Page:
For many residents along Ware’s Creek, relief set in when the U.S. Army Corps of Engineers announced in April the $52 million flood mitigation project was complete after years of work.
But some residents say more work is needed to protect their homes.
In a five-block stretch along 21st Street West between 12th and 17th avenues west, the creek was barely touched. It is the same area of the creek that suffered the worst of the flooding during Hurricane Hermine in September.
To the south of 17th Avenue West, the creek’s shorelines were widened and stabilized. The water flows through a high-banked channel capable of holding much more water than when the water rushes under the 17th Avenue bridge. From there, it rushes north toward the Manatee River into a low-banked, largely untouched area of the creek, a choke point during heavy rains that residents say is a perfect model for disaster.
Corps spokeswoman Amanda Parker said in September that the project was never meant to be flood-proof, especially for a rain event like Hermine.
Parker did not return a request for comment and since April has referred all questions to the city and Manatee County officials.
I don’t want the Corps to come back. They’ll only screw it up some more.
Ware’s Creek resident Mary Alta Griffin
Caitlin Blanchard has three young children and moved into her Ware’s Creek home three years ago. She said the banks in the untouched portion of the creek are rapidly eroding and large, towering trees on both sides of the banks have exposed roots, making them vulnerable to falling to over.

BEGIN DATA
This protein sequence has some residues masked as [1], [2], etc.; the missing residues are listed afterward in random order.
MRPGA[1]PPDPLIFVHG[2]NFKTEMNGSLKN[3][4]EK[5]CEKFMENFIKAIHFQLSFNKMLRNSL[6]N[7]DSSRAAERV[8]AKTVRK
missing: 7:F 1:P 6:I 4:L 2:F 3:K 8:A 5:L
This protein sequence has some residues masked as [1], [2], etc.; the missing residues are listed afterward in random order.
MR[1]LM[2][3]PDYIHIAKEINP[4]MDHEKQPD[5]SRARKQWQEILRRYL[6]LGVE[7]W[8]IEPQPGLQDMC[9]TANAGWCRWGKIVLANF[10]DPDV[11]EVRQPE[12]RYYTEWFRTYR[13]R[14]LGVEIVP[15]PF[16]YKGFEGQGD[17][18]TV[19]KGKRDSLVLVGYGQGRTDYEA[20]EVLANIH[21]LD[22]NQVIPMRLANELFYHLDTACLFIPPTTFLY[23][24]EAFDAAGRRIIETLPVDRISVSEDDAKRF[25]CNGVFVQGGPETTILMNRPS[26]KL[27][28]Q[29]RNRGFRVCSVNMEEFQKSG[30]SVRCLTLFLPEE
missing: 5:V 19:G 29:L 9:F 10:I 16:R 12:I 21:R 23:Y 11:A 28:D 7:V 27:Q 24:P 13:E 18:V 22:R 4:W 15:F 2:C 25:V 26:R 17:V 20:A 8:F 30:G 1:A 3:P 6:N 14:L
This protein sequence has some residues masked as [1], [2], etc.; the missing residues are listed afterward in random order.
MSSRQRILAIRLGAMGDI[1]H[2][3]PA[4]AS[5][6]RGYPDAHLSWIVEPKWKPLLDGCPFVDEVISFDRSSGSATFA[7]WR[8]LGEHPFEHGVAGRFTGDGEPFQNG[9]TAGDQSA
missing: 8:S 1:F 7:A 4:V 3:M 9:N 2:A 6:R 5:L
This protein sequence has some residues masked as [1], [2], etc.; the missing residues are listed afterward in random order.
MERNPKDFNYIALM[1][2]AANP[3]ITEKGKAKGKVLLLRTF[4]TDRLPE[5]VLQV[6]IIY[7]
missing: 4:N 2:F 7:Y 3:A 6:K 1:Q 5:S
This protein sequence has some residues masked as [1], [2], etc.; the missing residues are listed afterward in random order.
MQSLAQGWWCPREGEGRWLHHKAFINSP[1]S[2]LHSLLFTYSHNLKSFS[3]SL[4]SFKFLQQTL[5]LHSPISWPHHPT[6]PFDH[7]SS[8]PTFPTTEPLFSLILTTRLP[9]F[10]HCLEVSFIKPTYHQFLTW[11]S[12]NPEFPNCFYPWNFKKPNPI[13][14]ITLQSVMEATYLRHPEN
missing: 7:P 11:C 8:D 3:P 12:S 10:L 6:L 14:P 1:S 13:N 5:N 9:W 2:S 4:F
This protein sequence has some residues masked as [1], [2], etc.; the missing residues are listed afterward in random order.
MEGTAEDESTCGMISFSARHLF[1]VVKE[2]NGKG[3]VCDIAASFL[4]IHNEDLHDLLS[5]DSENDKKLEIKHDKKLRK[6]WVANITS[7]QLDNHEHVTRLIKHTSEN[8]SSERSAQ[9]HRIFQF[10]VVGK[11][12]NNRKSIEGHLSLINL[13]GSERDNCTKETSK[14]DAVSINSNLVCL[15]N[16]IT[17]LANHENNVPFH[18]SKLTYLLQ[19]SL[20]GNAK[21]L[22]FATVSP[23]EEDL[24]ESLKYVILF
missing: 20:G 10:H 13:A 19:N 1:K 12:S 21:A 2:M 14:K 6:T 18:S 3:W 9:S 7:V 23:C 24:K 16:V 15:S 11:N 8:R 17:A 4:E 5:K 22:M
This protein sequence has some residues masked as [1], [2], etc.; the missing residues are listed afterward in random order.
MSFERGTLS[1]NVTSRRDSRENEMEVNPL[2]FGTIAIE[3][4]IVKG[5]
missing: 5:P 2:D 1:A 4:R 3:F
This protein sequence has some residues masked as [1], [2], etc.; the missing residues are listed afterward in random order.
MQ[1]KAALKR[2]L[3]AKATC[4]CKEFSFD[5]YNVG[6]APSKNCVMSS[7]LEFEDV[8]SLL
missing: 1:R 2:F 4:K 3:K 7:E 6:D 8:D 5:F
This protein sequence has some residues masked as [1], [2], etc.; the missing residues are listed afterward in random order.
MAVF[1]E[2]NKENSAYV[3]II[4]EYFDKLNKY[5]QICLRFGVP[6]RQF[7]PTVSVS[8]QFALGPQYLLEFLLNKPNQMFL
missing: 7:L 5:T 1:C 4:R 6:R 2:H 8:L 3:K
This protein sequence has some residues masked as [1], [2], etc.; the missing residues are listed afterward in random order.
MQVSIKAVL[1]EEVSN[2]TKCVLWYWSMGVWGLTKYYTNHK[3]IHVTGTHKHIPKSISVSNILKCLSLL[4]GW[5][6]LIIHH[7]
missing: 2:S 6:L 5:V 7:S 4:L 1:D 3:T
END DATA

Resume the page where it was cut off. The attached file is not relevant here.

“It’s eroded quite a bit, and I have kids playing in the yard,” Blanchard said. “These trees could fall over at any time, and it really is a safety issue. I was under the assumption that this part of the creek would be done, and then all of a sudden the Corps announced it was completed.”
Mary Alta Griffin lives next door to the Blanchards. Griffin said easements up and down the street were purchased from homeowners to stage heavy equipment. Both Blanchard and Griffin said workers came by before the Corps’ announcement to give notice that work would begin soon, but “they never came back,” Griffin said.
I don’t know what their thought process was not to do anything in this area.
Jim McLellan, Bradenton public works director
Jim McLellan, Bradenton public works director, met with the pair earlier this week. The city’s project responsibility was the reconstruction of four bridges, but Bradenton officials had no say in how the Corps went about planning the flood mitigation project.
After meeting with residents and seeing their concerns, McLellan said, “I don’t know what their thought process was not to do anything in this area. It’s sure to be a constant maintenance issue, and we’ll have to take a look at shore stability.”
McLellan said that based on conversations with the Corps and Manatee County, that area of the creek was only scheduled for a “snag and drag” operation to remove invasive species and cut down targeted trees.
McLellan said he remembers the contractor starting the work, “but then left and I don’t recall them coming back.”
Both Griffin and Blanchard said no one ever came through their section of the creek to do anything.
When told the Corps wasn’t likely to come back to accommodate them, Griffin asked, “Is that a promise? I don’t want the Corps to come back. They’ll only screw it up some more.”
McLellan said finding a solution would be tricky.
“Some places intended to have trees removed, but the decision was made that removing the trees would worsen the erosion problem,” he said. “The trick here is going to be finding a solution without creating a problem somewhere else. We’ll have to look at some way to stabilize these banks.”
The city’s maintenance agreement with the Corps for its sections of the creek is to do annual dredging in targeted areas. The city dredged areas near Ninth Avenue West earlier this year and the creek near 12th Avenue West, where sediment is building quickly, is scheduled to be dredged in this fiscal year.